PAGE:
I know a lady who had two children who were both doctors. -The daughter came to her mother one day and said, “You know ,mom , your son is your health care proxy. Did you know that if you were in a nursing home and had pneumonia he would withhold antibiotics and let you die?!” The mother responded ”That’s exactly why HE is my proxy and you are not. If I ever end up in a nursing home that means I’m in a bad way. Don’t keep me around.”

It’s hard to pull the plug … it’s hard to see your loved one slowly endure the dwindles. Each one of us has to decide for themselves the right thing to do but it sure helps the family a lot if your wishes are obvious and oft repeated. My guiding principles are to try and treat everyone at this time like they were my own father and also to go along with whatever they want to do for as long as we can (even if its not in their best health interests) because that’s what I would want done for me. I hope I drop dead … just not today.

Now let’s get serious. Your loved one is in the adult home or nursing home. They wouldn’t be there if they could avoid it. They wouldn’t be there if they were healthy. They are indeed writing the last chapter of their lives. Why are you still insisting on giving them so many pills. Of course they are depressed. -Do you really think a little white pill is going to make it all better? You are deluding yourself and subjecting your loved one to unnecessary meds. Dr. Richard Kennedy published in the Journal of the American Medical Association November 2018 that the most commonly used drugs Aricept and Namenda actually worsened dementia and cause patients to be worse off than without the medicine. I know people that have started their mother or father etc., on one of these pills and they did well and I’m not discounting that but the published literature in a very prestigious medical journal says not only do they not work but they make people worse. Also, I see many people in the nursing home setting still taking cholesterol drugs. Dying quickly of a heart attack or stroke would be a blessing in these patients. The evidence that statin drugs work well in this population is very very limited and I don’t think justifies their use. For that matter I wouldn’t treat blood pressure because I think the side effects of many of the blood pressure pills outweigh the possible benefits. No, may I suggest to you that when you are putting your loved ones in the nursing home it’s time to stop almost every single medicine and focus on what’s important … their comfort. If they want ice cream and whiskey for breakfast and dinner great. If they want to eat M & M ‘s instead of peas, what color do they prefer? Multiple studies have shown that when you stop the polypharmacy some patients actually improve off the medications!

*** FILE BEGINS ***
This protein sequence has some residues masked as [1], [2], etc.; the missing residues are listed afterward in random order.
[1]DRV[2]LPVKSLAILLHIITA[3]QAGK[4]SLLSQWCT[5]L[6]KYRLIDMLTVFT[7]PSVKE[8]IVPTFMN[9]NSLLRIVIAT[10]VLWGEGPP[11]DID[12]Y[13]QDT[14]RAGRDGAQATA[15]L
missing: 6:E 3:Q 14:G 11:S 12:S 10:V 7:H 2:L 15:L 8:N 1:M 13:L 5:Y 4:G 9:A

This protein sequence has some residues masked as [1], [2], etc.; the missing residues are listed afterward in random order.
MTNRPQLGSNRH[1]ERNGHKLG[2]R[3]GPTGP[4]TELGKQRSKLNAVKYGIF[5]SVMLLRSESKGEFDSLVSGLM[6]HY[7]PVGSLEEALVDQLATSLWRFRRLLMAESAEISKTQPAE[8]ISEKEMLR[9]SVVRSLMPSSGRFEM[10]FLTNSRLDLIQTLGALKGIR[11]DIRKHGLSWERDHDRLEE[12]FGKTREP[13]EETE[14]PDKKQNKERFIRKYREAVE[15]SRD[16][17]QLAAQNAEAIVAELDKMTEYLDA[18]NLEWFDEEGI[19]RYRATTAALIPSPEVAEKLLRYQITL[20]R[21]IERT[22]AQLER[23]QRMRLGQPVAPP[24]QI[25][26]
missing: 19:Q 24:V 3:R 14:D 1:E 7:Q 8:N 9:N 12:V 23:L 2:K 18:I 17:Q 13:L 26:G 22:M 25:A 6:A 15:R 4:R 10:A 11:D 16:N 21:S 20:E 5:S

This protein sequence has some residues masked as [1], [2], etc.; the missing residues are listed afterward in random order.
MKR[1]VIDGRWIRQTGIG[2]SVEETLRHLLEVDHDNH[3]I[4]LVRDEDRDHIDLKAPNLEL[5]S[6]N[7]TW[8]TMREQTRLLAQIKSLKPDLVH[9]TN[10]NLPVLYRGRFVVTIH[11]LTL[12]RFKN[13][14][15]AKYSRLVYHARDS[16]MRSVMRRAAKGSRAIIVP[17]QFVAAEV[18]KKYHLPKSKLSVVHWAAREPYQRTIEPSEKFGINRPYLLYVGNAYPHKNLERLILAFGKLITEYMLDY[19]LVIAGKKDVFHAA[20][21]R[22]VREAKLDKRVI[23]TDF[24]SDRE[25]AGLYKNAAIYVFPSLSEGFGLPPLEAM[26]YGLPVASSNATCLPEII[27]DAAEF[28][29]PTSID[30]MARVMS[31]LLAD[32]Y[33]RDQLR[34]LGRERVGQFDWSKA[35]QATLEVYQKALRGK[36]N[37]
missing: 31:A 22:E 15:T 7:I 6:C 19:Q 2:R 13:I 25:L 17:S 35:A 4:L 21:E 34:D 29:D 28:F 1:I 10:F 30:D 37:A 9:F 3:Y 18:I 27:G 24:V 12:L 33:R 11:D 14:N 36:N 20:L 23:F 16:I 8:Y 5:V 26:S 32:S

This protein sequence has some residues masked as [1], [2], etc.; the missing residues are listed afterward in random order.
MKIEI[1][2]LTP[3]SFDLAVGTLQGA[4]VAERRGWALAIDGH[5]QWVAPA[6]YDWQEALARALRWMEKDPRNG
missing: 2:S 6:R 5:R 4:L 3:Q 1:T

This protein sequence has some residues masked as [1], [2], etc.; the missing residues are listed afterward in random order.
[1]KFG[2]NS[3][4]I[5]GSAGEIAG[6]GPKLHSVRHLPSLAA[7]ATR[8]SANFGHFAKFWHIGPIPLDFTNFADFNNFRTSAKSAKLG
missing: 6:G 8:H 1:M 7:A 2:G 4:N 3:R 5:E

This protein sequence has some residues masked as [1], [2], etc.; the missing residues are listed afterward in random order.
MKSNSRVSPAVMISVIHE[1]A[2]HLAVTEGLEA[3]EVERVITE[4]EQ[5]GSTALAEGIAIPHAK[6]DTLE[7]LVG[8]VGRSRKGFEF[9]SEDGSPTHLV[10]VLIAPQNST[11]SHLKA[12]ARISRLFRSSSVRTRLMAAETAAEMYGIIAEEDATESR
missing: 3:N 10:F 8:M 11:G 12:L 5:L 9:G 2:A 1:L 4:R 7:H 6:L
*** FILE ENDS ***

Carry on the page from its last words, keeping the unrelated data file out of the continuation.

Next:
Some people look at me when we have these discussions like I am trying to finish off their relatives. On the contrary, I am devoted to doing everything I can to improve the quality of their life. Unfortunately patients and doctors alike put way too much faith in the pills which is not justified by the published medical literature but the urge to do something is very strong. It’s taken me over 30 years as a physician to realize that sometimes, often really, less is more.

Until next month … get well … stay well.

Jamie Wallace